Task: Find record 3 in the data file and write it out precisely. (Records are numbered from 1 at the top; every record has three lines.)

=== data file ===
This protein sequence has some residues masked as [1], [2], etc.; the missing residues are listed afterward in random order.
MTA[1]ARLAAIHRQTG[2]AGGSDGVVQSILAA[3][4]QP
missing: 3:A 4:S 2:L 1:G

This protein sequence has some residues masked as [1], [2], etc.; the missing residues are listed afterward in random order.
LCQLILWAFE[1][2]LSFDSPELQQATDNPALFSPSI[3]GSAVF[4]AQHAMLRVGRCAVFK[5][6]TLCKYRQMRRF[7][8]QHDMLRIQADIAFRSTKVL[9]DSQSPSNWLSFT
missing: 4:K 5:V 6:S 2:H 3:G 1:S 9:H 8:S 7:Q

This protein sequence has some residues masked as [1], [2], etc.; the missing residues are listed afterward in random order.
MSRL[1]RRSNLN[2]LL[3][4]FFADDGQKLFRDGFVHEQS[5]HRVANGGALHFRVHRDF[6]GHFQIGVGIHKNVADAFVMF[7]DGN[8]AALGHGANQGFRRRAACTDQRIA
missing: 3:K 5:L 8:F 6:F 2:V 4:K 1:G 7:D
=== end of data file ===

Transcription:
This protein sequence has some residues masked as [1], [2], etc.; the missing residues are listed afterward in random order.
MSRL[1]RRSNLN[2]LL[3][4]FFADDGQKLFRDGFVHEQS[5]HRVANGGALHFRVHRDF[6]GHFQIGVGIHKNVADAFVMF[7]DGN[8]AALGHGANQGFRRRAACTDQRIA
missing: 3:K 5:L 8:F 6:F 2:V 4:K 1:G 7:D